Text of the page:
Saturday, August 20, 2016

Milwaukee regional segregation worsened with another bus line cut

[Updated] Just days after I wrote a two-part blog series Monday and Tuesday last week - - one link will get you to both posts  - - that detailed segregationist and exclusionary state and regional policy histories that land-locked Milwaukee's minority residents and isolated them from job opportunities beyond the city's borders - - including documented light rail barriers and targeted bus line cancellations that barred or severed links between Milwaukee working people and jobs - - another such bus line cancellation was announced Friday that will force city workers to walk - - with winter approaching - - for up to an hour - -  from the last bus stop to work and back so they can continue to bring home a paycheck.

What kind of Wisconsin and America is this, in 2016? 

It's hard to believe - - and especially infuriating - - because the bus line getting axed connecting central city Milwaukee bus riders with jobs in Menomonee Falls was established by a well-intentioned but last-minute court order that addressed state transportation spending discrimination by thoughtless, urban-disregarding bureaucrats in Madison - - discriminatory spending and 'planning' which began before the bus line was cobbled together as a last-ditch road-building project add-on.

Yes, the actual cancellation decision was made by two Milwaukee grassroots organizations who were given some bus-line planning power in the court-ordered settlement, but these organizations are not transportation planning agencies and should not have had to bear the weight of making remedial decisions to try and deal with decades of discrimination originating elsewhere.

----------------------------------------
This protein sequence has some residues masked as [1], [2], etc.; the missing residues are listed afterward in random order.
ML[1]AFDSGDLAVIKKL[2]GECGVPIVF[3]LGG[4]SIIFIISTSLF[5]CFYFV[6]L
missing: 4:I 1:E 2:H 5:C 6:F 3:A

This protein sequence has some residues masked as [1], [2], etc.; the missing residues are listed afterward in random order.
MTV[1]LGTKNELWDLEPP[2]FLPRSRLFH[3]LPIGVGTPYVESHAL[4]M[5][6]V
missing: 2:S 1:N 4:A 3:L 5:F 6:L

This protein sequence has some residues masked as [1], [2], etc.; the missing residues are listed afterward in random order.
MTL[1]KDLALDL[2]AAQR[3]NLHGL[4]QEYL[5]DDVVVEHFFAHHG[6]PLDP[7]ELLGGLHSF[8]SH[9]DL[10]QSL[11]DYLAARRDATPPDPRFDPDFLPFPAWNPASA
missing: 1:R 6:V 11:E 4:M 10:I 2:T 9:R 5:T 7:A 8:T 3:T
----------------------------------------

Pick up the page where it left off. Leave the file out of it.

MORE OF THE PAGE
The organizations stepped in to address systemic failure when the State of Wisconsin Department of Transportation approved the spending of $1.7 billion on Zoo Interchange reconstruction without adding any transit component, thus allocating that entire gigantic sum to serve motorists in the region - - often upper-income and predominantly white suburbanites in Waukesha County - - without earmarking a penny for the thousands of lower-income residents and workers principally in minority-majority Milwaukee who are without access to cars.

WisDOT has had this planning insensitivity pointed out to it over the years, cares not and only moved a bit towards including some transit in the project when faced with successful civil rights litigation.

Also to blame: the Southeastern Wisconsin Regional Planning Commission, the suburban-and-exurban-dominated publicly-funded agency SEWRPC which wrote the regional freeway system reconstruction plan under a $1 million WisDOT contract included equivalent.

The bigger failure is the state government's unwillingness to fully fund transit in Wisconsin, and certainly across the Milwaukee region where transit-dependent populations are the largest stateside, as a right, as a basic public service that is as fundamental as are motorists' rights to travel on roads and bridges.

People who do not drive by choice, or because of illness or disability and who pay state and local taxes make a contribution to roads and bridges, as should motorists and all others - - just as we all pay for schools we don't attend or social services we don't access or specialized business assistance programs which are outside of our professions or roads and bridges beyond our neighborhoods which we may never use, but which we support because they are part of a system which needs to be complete to buttress and extend the society.